Moroccan-spiced Moose Stew

Andreae Prozesky wonders how to spell “Bullwinkle” in Arabic.

There are some wonderful things that happen when your education in cooking coincides with a period of strict vegetarianism. You learn to be inventive, to dream up substitutions for the ingredients you’ve chosen to exclude from your diet. You picture ingredients as somehow more elemental. When you can’t just grab the same old thing off the shelf, you improvise, you experiment, and you learn to work from intuition rather than from convention. Rather than seeing, say, walnuts as just the crunchy bits in banana bread, you see them as brain-shaped protein pieces, suitable for any number of preparations. You get to nerd out over the little puzzle pieces of nutrition, figuring out how to put them together the right way.

The downside of this is that if you someday start eating meat, you may be completely stunned about what to do with it.
Way, way back, I confessed that I had gone until the end of my 20s without ever having eaten a hamburger. I’ve since eaten many, to make up for lost time, but I had to have a friend show me how to make them. The whole thing was completely foreign to me.

Ask me to pick up a roast at the supermarket and I’ll end up staring at plastic-wrapped meat for an hour, wondering what qualities one expects in a roast, and how do I tell a good roast from a bad roast, and what am I supposed to do with this once I get it home. Ask me to make you a lentil loaf, and I’m fine, but throw some meat into the equation and I’m lost.
Which is how I end up making things like Moroccan Moose Stew.

Yes, I know, people don’t eat moose in Morocco. North Africa is not exactly moose country. From the recipes I’ve looked at, Moroccan cooking involves a lot more lamb than ours does. And goat, which has never quite made it big on the North American culinary scene. Why is that? I’ve only had goat once, in a lovely curry, and there was nothing particularly weird about it. It was downright tasty, actually.

Flavour-wise, Moroccan food is layered with richness. Sweet spices, the heat of a fiery chili sauce called harissa, and the tang of dried fruit, mean that there’s a lot for meat to stand up to. While something mild like chicken serves fine as a platform for all these flavours, a more assertive meat would lend a real musky, earthy quality. At least, that’s what I was thinking the first time I was faced with a hunk of moose meat that had been in my freezer long enough. Clueless as to proper moose-cooking procedure, I chopped the meat into bits, gathered some ingredients I thought would compliment the wildness of our familiar, delicious, highway-stalking big game, and got to it.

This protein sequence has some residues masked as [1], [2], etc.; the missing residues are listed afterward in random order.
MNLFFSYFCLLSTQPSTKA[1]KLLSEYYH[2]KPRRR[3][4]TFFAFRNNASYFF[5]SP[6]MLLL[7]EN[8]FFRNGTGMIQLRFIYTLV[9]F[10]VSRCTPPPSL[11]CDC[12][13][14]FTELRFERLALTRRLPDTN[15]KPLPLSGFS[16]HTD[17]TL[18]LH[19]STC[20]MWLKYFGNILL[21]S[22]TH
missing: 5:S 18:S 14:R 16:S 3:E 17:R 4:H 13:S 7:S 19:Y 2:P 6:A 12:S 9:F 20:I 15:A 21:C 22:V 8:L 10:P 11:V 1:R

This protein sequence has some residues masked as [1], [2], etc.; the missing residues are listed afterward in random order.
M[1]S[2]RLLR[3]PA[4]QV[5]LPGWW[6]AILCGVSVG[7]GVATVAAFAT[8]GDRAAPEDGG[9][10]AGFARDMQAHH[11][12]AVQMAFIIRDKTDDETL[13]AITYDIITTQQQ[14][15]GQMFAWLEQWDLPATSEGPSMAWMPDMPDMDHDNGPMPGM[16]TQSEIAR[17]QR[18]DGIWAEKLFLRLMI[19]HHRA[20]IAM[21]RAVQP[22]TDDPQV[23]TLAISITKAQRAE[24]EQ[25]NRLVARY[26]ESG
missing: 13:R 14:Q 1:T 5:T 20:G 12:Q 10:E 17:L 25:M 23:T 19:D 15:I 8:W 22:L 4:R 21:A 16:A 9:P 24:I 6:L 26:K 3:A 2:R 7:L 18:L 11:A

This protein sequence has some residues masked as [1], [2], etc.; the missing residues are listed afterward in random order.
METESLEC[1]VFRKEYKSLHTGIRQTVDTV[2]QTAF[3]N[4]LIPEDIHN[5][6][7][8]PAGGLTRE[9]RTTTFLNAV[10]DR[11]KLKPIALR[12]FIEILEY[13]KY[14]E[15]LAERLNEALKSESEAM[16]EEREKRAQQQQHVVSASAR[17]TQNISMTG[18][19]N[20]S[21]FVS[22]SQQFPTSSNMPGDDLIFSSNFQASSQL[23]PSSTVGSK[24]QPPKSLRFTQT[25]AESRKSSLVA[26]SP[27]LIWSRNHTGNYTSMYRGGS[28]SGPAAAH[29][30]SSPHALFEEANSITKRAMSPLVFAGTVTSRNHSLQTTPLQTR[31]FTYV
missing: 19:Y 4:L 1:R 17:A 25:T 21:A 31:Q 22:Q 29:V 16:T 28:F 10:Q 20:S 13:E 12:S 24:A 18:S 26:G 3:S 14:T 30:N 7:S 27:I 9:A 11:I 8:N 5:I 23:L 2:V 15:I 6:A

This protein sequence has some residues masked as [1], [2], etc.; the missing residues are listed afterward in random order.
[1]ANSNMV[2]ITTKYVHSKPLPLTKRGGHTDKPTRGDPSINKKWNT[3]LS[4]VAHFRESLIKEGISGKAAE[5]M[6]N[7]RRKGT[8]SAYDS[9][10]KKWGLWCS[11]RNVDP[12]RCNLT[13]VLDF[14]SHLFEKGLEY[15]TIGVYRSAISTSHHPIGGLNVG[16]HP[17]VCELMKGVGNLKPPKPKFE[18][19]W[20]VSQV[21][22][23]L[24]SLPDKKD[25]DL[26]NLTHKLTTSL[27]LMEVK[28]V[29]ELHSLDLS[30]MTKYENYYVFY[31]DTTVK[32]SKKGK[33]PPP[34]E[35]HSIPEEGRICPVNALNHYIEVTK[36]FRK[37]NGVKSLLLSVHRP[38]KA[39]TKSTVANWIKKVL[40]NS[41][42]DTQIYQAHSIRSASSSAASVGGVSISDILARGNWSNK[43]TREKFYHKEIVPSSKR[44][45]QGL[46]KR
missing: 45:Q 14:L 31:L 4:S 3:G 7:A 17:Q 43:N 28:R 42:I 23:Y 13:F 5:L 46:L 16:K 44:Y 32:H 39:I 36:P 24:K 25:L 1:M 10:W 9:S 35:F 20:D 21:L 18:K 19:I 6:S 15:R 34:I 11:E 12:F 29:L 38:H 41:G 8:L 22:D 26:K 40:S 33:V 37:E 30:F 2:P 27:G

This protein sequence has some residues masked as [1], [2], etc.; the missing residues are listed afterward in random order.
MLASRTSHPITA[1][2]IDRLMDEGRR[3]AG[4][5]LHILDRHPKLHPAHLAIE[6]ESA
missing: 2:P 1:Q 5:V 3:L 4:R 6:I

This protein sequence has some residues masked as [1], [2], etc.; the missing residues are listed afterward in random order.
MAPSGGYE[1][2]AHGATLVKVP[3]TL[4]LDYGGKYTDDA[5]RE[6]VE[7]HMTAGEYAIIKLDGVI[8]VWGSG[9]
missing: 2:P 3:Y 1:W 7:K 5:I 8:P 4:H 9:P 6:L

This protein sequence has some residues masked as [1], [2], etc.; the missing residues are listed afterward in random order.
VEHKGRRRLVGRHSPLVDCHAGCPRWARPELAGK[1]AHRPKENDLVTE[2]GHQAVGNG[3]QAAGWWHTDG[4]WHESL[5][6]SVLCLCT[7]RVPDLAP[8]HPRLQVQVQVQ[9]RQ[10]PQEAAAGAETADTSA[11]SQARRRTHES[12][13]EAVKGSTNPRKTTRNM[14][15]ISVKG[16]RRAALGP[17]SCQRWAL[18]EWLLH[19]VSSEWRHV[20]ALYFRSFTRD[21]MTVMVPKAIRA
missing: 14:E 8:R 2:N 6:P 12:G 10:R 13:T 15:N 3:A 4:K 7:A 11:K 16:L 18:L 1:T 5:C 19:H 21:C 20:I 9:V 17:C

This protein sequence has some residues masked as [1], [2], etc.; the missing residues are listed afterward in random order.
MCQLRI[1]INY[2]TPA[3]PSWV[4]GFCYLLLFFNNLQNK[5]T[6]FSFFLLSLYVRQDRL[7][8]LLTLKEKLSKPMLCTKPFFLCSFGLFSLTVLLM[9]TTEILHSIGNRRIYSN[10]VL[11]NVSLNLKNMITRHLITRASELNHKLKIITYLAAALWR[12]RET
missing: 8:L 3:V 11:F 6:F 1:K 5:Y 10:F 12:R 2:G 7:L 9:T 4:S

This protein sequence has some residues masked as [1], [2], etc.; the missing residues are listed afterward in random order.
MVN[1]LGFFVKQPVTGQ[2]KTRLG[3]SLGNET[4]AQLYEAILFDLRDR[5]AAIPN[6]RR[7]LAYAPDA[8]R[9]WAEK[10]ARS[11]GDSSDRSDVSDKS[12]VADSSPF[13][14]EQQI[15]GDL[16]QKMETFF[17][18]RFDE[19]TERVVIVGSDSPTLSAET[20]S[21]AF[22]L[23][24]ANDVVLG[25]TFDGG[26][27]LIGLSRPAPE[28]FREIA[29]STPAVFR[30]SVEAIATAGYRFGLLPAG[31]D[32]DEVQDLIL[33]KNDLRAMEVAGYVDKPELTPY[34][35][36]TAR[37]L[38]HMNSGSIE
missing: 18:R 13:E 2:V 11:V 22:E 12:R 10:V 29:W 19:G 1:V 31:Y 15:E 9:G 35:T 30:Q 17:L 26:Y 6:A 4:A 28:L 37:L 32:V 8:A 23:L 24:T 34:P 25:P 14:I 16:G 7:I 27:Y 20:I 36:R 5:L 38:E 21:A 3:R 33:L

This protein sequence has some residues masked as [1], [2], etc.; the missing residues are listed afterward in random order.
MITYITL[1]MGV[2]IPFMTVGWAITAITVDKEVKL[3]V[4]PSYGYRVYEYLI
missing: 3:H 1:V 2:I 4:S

In truth, it started out more “Renaissance Faire” than anything else, my thinking being that meat would have been more hunted and less farmed back in the day, and therefore gamier, and so the spices and such that went into some real old-fashioned cooking might be appropriate. But where did those guys get their ideas? Oh, their extensive travels throughout the Arab world, that’s where.

Well, not so much “travels” as “holy wars,” but that’s a conversation for another time.

Either way, the path led back to the North African recipes I love so much. So instead of going historical, I went geographical. Authentic it’s not, but delicious it is.

There are two ingredients in this recipe that you may not have on your shelf already: harissa, the all-purpose chili paste used as a condiment in Morocco, Tunisia, and throughout North Africa, and pomegranate molasses, which is a wonderful thing to have on hand for flavouring salad dressings, stews, soups and the like. They’re both well worth tracking down.
As for the moose, well, that’s one of those “I know a guy” kind of situations. If you can find someone with moose in their freezer, you’re a lucky person indeed. Caribou would be lovely, too. Failing that, though, stewing beef would be just fine. And if you’re a vegetarian, lentils and fava beans would make this recipe completely different, but still delicious. Experiment and enjoy.

Moroccan-spiced Moose Stew

Serves 4

4 tablespoons olive oil, divided
½ cup flour, seasoned with salt and pepper
1 pound moose stew meat
1 onion, quartered and thinly sliced
3 cloves garlic, crushed
½ teaspoon cinnamon
¼ teaspoon turmeric
1 teaspoon powdered ginger
¼ teaspoon paprika
2 carrots, 1 parsnip, and ½ small turnip, peeled and cut into 1-inch pieces
1 ½ cups water
1 cup red wine (or beef stock)
1 tablespoon pomegranate molasses
¼ cup currants
2 tablespoons slivered almonds, toasted
½ to 1 teaspoon harissa
yogurt, for serving (optional)

1. Heat 2 tablespoons of olive oil in a heavy pot. Toss meat with seasoned flour and add to pot. Turn to brown meat on all sides (don’t cook it through, just sear it). Remove meat from pot and set aside.

2. Turn heat to medium-low and add remaining olive oil to pot. Add onions and cook, stirring, until they turn translucent (about 5 minutes). Add garlic and stir for one minute. Add cinnamon, turmeric, ginger, and paprika, stirring. Add vegetables and toss to coat. Add ½ cup water and cover 10-15 minutes, until vegetables just begin to soften.

3. Add partially cooked meat and any juices that have come out of it. Stir and add remaining cup of water, and red wine. Stir in pomegranate molasses, currants, and almonds. Add more water if necessary; the meat and vegetables should be almost covered in liquid.

4. Bring stew to a simmer, then reduce heat and cook, covered, until meat is cooked through and vegetables are soft, about 40 minutes. Stir in harissa, tasting to make sure it’s hot enough to suit you (you can always add more at the table). Add salt to taste.

5. Serve over couscous, or, if winter has you carbed right out, on a bed of shredded, sautéed cabbage. Top with a dollop of yogurt, if desired.

Send your questions, comments, and local wild game + random geographic suggestions to